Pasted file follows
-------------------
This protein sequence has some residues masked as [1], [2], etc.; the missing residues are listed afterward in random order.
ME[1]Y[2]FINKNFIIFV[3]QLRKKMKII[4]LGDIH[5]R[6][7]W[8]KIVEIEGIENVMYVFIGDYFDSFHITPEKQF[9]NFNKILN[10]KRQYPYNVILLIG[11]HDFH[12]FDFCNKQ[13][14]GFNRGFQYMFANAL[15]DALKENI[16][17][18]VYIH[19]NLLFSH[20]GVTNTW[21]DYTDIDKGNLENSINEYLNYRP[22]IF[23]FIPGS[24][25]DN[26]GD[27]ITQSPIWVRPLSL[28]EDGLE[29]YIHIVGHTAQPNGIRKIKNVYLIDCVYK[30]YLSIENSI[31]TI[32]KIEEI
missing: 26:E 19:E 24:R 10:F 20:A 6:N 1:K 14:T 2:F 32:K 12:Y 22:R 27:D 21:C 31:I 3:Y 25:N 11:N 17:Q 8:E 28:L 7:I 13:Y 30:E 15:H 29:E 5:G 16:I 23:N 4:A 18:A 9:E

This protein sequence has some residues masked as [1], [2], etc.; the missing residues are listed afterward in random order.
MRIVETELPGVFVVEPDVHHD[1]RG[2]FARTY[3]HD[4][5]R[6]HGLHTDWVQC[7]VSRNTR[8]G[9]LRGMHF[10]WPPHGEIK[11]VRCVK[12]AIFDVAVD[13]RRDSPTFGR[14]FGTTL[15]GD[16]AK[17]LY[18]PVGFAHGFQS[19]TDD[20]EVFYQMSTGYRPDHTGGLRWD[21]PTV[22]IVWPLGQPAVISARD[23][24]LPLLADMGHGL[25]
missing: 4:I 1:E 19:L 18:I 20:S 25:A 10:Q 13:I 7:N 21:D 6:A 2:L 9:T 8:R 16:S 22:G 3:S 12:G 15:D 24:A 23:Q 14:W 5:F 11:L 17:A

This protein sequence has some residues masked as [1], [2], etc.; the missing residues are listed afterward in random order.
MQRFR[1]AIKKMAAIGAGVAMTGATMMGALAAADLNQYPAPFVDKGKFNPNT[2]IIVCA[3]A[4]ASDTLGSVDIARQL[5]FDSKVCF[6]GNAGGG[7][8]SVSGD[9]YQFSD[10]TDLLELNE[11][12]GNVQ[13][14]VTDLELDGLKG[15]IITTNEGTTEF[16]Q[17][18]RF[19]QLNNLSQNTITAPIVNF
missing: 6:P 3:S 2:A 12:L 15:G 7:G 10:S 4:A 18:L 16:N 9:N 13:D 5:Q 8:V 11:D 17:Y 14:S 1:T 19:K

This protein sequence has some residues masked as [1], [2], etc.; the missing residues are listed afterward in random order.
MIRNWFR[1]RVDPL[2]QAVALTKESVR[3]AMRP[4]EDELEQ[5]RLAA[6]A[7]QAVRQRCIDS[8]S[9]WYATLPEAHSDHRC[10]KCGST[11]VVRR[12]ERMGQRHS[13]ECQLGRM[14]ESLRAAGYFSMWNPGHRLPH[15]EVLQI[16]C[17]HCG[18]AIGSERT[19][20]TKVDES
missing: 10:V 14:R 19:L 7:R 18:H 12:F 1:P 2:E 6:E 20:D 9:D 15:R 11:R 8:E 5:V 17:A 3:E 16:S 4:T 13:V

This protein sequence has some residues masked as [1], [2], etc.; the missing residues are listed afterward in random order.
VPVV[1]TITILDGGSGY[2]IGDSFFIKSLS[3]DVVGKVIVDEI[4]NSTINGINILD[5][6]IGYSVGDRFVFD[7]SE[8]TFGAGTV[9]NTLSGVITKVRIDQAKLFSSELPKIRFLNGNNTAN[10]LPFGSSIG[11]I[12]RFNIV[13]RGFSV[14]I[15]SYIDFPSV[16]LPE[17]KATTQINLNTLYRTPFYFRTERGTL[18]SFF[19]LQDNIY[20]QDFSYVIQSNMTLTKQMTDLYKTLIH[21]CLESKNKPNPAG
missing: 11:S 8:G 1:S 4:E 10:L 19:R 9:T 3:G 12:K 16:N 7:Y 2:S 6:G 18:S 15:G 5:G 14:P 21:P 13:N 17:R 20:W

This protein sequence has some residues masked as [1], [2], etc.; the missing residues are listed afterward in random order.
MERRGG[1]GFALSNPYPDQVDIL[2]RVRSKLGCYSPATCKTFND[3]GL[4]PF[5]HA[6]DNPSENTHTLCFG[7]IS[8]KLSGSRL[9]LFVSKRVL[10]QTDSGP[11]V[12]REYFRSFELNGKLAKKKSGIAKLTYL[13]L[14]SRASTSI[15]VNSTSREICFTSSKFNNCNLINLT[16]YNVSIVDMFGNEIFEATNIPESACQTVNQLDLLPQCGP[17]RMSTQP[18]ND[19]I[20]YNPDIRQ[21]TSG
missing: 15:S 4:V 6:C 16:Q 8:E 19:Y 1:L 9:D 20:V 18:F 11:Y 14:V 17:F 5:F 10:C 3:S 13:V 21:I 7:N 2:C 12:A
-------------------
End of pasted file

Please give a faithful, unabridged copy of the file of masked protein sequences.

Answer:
This protein sequence has some residues masked as [1], [2], etc.; the missing residues are listed afterward in random order.
ME[1]Y[2]FINKNFIIFV[3]QLRKKMKII[4]LGDIH[5]R[6][7]W[8]KIVEIEGIENVMYVFIGDYFDSFHITPEKQF[9]NFNKILN[10]KRQYPYNVILLIG[11]HDFH[12]FDFCNKQ[13][14]GFNRGFQYMFANAL[15]DALKENI[16][17][18]VYIH[19]NLLFSH[20]GVTNTW[21]DYTDIDKGNLENSINEYLNYRP[22]IF[23]FIPGS[24][25]DN[26]GD[27]ITQSPIWVRPLSL[28]EDGLE[29]YIHIVGHTAQPNGIRKIKNVYLIDCVYK[30]YLSIENSI[31]TI[32]KIEEI
missing: 26:E 19:E 24:R 10:F 20:A 6:N 1:K 14:T 2:F 32:K 12:Y 22:R 27:D 21:C 31:I 3:Y 25:N 11:N 17:Q 8:E 28:L 7:I 13:Y 30:E 15:H 29:E 5:G 16:I 23:N 4:A 18:A 9:E

This protein sequence has some residues masked as [1], [2], etc.; the missing residues are listed afterward in random order.
MRIVETELPGVFVVEPDVHHD[1]RG[2]FARTY[3]HD[4][5]R[6]HGLHTDWVQC[7]VSRNTR[8]G[9]LRGMHF[10]WPPHGEIK[11]VRCVK[12]AIFDVAVD[13]RRDSPTFGR[14]FGTTL[15]GD[16]AK[17]LY[18]PVGFAHGFQS[19]TDD[20]EVFYQMSTGYRPDHTGGLRWD[21]PTV[22]IVWPLGQPAVISARD[23][24]LPLLADMGHGL[25]
missing: 4:I 1:E 19:L 18:I 20:S 25:A 10:Q 13:I 7:N 21:D 6:A 2:L 9:T 8:R 16:S 22:G 3:S 12:G 15:D 24:A 23:Q 14:W 5:F 11:L 17:A

This protein sequence has some residues masked as [1], [2], etc.; the missing residues are listed afterward in random order.
MQRFR[1]AIKKMAAIGAGVAMTGATMMGALAAADLNQYPAPFVDKGKFNPNT[2]IIVCA[3]A[4]ASDTLGSVDIARQL[5]FDSKVCF[6]GNAGGG[7][8]SVSGD[9]YQFSD[10]TDLLELNE[11][12]GNVQ[13][14]VTDLELDGLKG[15]IITTNEGTTEF[16]Q[17][18]RF[19]QLNNLSQNTITAPIVNF
missing: 6:P 3:S 2:A 12:L 15:G 7:G 10:S 4:A 18:L 16:N 9:N 13:D 5:Q 8:V 11:D 17:Y 14:S 1:T 19:K

This protein sequence has some residues masked as [1], [2], etc.; the missing residues are listed afterward in random order.
MIRNWFR[1]RVDPL[2]QAVALTKESVR[3]AMRP[4]EDELEQ[5]RLAA[6]A[7]QAVRQRCIDS[8]S[9]WYATLPEAHSDHRC[10]KCGST[11]VVRR[12]ERMGQRHS[13]ECQLGRM[14]ESLRAAGYFSMWNPGHRLPH[15]EVLQI[16]C[17]HCG[18]AIGSERT[19][20]TKVDES
missing: 10:V 14:R 19:L 7:R 18:H 12:F 1:P 2:E 6:E 20:D 9:D 15:R 11:R 8:E 5:V 17:A 3:E 16:S 4:T 13:V

This protein sequence has some residues masked as [1], [2], etc.; the missing residues are listed afterward in random order.
VPVV[1]TITILDGGSGY[2]IGDSFFIKSLS[3]DVVGKVIVDEI[4]NSTINGINILD[5][6]IGYSVGDRFVFD[7]SE[8]TFGAGTV[9]NTLSGVITKVRIDQAKLFSSELPKIRFLNGNNTAN[10]LPFGSSIG[11]I[12]RFNIV[13]RGFSV[14]I[15]SYIDFPSV[16]LPE[17]KATTQINLNTLYRTPFYFRTERGTL[18]SFF[19]LQDNIY[20]QDFSYVIQSNMTLTKQMTDLYKTLIH[21]CLESKNKPNPAG
missing: 11:S 8:G 1:S 4:E 10:L 19:R 9:T 3:G 12:K 16:N 7:Y 2:S 6:G 18:S 15:G 5:G 14:P 21:P 13:N 17:R 20:W

This protein sequence has some residues masked as [1], [2], etc.; the missing residues are listed afterward in random order.
MERRGG[1]GFALSNPYPDQVDIL[2]RVRSKLGCYSPATCKTFND[3]GL[4]PF[5]HA[6]DNPSENTHTLCFG[7]IS[8]KLSGSRL[9]LFVSKRVL[10]QTDSGP[11]V[12]REYFRSFELNGKLAKKKSGIAKLTYL[13]L[14]SRASTSI[15]VNSTSREICFTSSKFNNCNLINLT[16]YNVSIVDMFGNEIFEATNIPESACQTVNQLDLLPQCGP[17]RMSTQP[18]ND[19]I[20]YNPDIRQ[21]TSG
missing: 15:S 4:V 6:C 16:Q 8:E 19:Y 1:L 9:D 20:V 18:F 11:Y 14:V 17:F 5:F 10:C 3:S 13:V 21:I 7:N 2:C 12:A